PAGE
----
Drip Rate Counter

Discussion in 'General Electronics Chat' started by OSOO, Mar 5, 2014.

  1. OSOO

    Thread Starter Member

    Feb 19, 2014
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    I am trying to design a circuit that counts the drops of the intravenous infusion pump using ir led , what is better to use in the receiver a phototransistor or photodiode ?? and why ?
     
  2. MaxHeadRoom

    Expert

    Jul 18, 2013
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    What is the nature of the pump, does it operate on pulses?
    Or is it a peristaltic type pump?
    Max.
     
  3. crutschow

    Expert

    Mar 14, 2008
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    3,233
    A phototransistor is generally better for low speed signals since it has a much higher gain than a photodiode although its frequency response is lower.
     
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  4. #12

    Expert

    Nov 30, 2010
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    If it drips, you can count them.
     
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  5. Bernard

    AAC Fanatic!

    Aug 7, 2008
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    If the drip tube is IR transparent, IR emitter VSMB2020X01, sm, gull wing would be a good match to transistor, also sm gullwing, VEMT2020X01, both by Vishay. I bought mine from Digi-key. Receiver body filters out daylight, operates around 940 nm.
     
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  6. wayneh

    Expert

    Sep 9, 2010
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    I'm pretty sure that the sensor clip they place on your finger to watch your pulse (and oximetry?) could easily sense IV drips. Just clip it on the IV tube and plug into your counter. The benefit of using a sensor that's already in the field appeals to me.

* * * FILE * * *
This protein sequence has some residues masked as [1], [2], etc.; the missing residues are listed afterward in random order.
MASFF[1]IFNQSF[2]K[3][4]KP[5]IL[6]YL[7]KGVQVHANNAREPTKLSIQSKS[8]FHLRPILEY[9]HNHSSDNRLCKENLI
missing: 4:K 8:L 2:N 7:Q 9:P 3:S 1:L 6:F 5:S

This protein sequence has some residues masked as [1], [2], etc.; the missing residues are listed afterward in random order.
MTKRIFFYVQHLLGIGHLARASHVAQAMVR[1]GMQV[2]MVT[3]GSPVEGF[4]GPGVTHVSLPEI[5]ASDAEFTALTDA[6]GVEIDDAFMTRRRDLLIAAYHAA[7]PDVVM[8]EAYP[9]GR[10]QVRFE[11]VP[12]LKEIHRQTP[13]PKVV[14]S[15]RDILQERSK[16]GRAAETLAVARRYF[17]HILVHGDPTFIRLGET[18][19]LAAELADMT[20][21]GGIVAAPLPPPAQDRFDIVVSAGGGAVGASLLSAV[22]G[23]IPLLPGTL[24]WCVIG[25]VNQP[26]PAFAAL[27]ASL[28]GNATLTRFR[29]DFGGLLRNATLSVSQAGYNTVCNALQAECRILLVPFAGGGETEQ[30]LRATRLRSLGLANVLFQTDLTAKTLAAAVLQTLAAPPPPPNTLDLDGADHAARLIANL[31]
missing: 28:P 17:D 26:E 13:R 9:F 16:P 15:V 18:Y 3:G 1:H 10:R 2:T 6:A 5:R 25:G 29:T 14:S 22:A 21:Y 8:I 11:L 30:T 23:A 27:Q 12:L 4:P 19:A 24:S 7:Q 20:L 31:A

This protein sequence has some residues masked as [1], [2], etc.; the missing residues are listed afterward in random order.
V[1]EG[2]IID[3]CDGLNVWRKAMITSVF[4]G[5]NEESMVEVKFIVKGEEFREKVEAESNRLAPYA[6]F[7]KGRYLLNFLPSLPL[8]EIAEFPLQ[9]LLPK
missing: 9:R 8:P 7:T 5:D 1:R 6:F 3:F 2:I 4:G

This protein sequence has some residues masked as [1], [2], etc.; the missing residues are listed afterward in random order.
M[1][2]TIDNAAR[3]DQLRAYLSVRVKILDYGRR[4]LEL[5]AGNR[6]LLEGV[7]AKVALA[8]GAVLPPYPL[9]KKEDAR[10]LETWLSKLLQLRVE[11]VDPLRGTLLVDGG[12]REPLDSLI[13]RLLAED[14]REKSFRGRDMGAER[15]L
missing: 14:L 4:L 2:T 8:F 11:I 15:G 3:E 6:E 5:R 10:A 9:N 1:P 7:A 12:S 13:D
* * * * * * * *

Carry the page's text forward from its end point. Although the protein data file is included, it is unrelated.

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  7. OSOO

    Thread Starter Member

    Feb 19, 2014
    34
    0
    Hi,



    I want to design a circuit that especially made to sense the drops of fluids in the medical infusion pump ,this is done by using of an ir led as a transmitter and phototransistor as a reciever , and whenever the drops pass between them , the light is interrupted ,then the voltage variations goes to microcontroller in order to calculate the drip rate of the infusion pump.


    This my circuit:


    [​IMG]

    What do you think? would it satisfy my purpose? ,do I need to add or remove any component ?

    I want to simulate it using isis proteus program but I couldn't find the phototransistor in the components library ,why !!? is there a way to simulate this circuit and how it's affected when drops falls down ?
     
  8. bertus

    Administrator

    Apr 5, 2008
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    Hello,

    I merged the thread, as one thread per subject is enough.

    Bertus
     
  9. ian field

    Distinguished Member

    Oct 27, 2012
    4,415
    783
    If the drips are in an expanded drip tube, aiming the beam could be tricky.

    I'm sort of thinking suggesting a reflective opto on the side of the plastic tube maybe.
     
  10. OSOO

    Thread Starter Member

    Feb 19, 2014
    34
    0

    I see,
    thanks
     
  11. OSOO

    Thread Starter Member

    Feb 19, 2014
    34
    0
    iv infusion pump

    a peristaltic pump based infusion pump operates via a stepper motor
     
  12. OSOO

    Thread Starter Member

    Feb 19, 2014
    34
    0

    Yes true , the same principle !
     
  13. Bernard

    AAC Fanatic!

    Aug 7, 2008
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    If drip allignment is too critical, multiple IR receivers can be used. I stacked 5 surface mounts to give a 5 mm trap zone. Outputs fed into 8 in NOR IC. Tx- Rx spacing was 20 in.
     
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  14. KMoffett

    AAC Fanatic!

    Dec 19, 2007
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    As I remember, the IV drip sensors that we had contained 3 IR LEDs and 3 photo transistors. The LEDs were arranged in an arc of about 90° on one side of the chamber clamp. The photo-transistors were in a similar arc on the opposite side. There were thin, plastic, honeycomb, optical collimator sheets and IR filter film in front of the photo transistors. And collimators over the LEDs. The LEDs were electrically in series, and the photo-transistors had their collectors and emitters in parallel.

    Ken
     
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